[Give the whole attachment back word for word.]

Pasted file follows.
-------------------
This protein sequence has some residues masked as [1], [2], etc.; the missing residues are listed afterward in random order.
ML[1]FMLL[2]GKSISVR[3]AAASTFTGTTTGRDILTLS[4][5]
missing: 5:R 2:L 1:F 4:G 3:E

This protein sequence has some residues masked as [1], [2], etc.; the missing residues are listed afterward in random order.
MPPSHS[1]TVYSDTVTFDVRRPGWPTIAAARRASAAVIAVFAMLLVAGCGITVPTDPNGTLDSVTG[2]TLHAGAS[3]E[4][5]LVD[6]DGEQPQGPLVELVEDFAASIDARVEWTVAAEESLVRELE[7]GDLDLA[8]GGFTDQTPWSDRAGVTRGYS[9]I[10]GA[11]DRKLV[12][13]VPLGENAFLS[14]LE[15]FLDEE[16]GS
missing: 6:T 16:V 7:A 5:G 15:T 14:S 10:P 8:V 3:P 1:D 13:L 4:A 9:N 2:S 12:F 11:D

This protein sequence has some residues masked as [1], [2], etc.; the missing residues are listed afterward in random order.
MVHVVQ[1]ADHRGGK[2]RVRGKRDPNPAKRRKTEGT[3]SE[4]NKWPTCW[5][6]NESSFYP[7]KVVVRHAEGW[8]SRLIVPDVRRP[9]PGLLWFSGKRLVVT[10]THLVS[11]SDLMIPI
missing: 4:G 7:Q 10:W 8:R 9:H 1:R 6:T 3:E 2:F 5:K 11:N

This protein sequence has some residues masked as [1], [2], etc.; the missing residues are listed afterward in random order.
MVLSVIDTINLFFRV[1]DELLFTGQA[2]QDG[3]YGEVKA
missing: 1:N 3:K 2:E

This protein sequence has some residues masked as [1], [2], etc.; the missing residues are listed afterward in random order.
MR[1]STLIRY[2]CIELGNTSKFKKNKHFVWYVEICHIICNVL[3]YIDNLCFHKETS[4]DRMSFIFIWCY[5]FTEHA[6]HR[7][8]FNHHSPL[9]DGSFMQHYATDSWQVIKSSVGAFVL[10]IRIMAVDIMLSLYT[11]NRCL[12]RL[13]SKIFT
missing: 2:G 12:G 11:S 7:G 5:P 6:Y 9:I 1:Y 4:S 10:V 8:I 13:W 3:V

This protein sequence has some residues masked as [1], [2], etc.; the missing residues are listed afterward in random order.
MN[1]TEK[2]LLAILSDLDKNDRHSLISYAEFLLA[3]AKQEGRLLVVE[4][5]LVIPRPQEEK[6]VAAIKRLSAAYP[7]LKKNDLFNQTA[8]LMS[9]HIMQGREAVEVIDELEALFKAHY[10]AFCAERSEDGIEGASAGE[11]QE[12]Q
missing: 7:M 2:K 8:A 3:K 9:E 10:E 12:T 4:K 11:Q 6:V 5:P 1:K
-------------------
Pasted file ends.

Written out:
This protein sequence has some residues masked as [1], [2], etc.; the missing residues are listed afterward in random order.
ML[1]FMLL[2]GKSISVR[3]AAASTFTGTTTGRDILTLS[4][5]
missing: 5:R 2:L 1:F 4:G 3:E

This protein sequence has some residues masked as [1], [2], etc.; the missing residues are listed afterward in random order.
MPPSHS[1]TVYSDTVTFDVRRPGWPTIAAARRASAAVIAVFAMLLVAGCGITVPTDPNGTLDSVTG[2]TLHAGAS[3]E[4][5]LVD[6]DGEQPQGPLVELVEDFAASIDARVEWTVAAEESLVRELE[7]GDLDLA[8]GGFTDQTPWSDRAGVTRGYS[9]I[10]GA[11]DRKLV[12][13]VPLGENAFLS[14]LE[15]FLDEE[16]GS
missing: 6:T 16:V 7:A 5:G 15:T 14:S 10:P 8:V 3:P 1:D 13:L 4:A 9:N 2:S 12:F 11:D

This protein sequence has some residues masked as [1], [2], etc.; the missing residues are listed afterward in random order.
MVHVVQ[1]ADHRGGK[2]RVRGKRDPNPAKRRKTEGT[3]SE[4]NKWPTCW[5][6]NESSFYP[7]KVVVRHAEGW[8]SRLIVPDVRRP[9]PGLLWFSGKRLVVT[10]THLVS[11]SDLMIPI
missing: 4:G 7:Q 10:W 8:R 9:H 1:R 6:T 3:E 2:F 5:K 11:N

This protein sequence has some residues masked as [1], [2], etc.; the missing residues are listed afterward in random order.
MVLSVIDTINLFFRV[1]DELLFTGQA[2]QDG[3]YGEVKA
missing: 1:N 3:K 2:E

This protein sequence has some residues masked as [1], [2], etc.; the missing residues are listed afterward in random order.
MR[1]STLIRY[2]CIELGNTSKFKKNKHFVWYVEICHIICNVL[3]YIDNLCFHKETS[4]DRMSFIFIWCY[5]FTEHA[6]HR[7][8]FNHHSPL[9]DGSFMQHYATDSWQVIKSSVGAFVL[10]IRIMAVDIMLSLYT[11]NRCL[12]RL[13]SKIFT
missing: 2:G 12:G 11:S 7:G 5:P 6:Y 9:I 1:Y 4:S 10:V 8:I 13:W 3:V

This protein sequence has some residues masked as [1], [2], etc.; the missing residues are listed afterward in random order.
MN[1]TEK[2]LLAILSDLDKNDRHSLISYAEFLLA[3]AKQEGRLLVVE[4][5]LVIPRPQEEK[6]VAAIKRLSAAYP[7]LKKNDLFNQTA[8]LMS[9]HIMQGREAVEVIDELEALFKAHY[10]AFCAERSEDGIEGASAGE[11]QE[12]Q
missing: 7:M 2:K 8:A 3:K 9:E 10:E 12:T 4:K 11:Q 6:V 5:P 1:K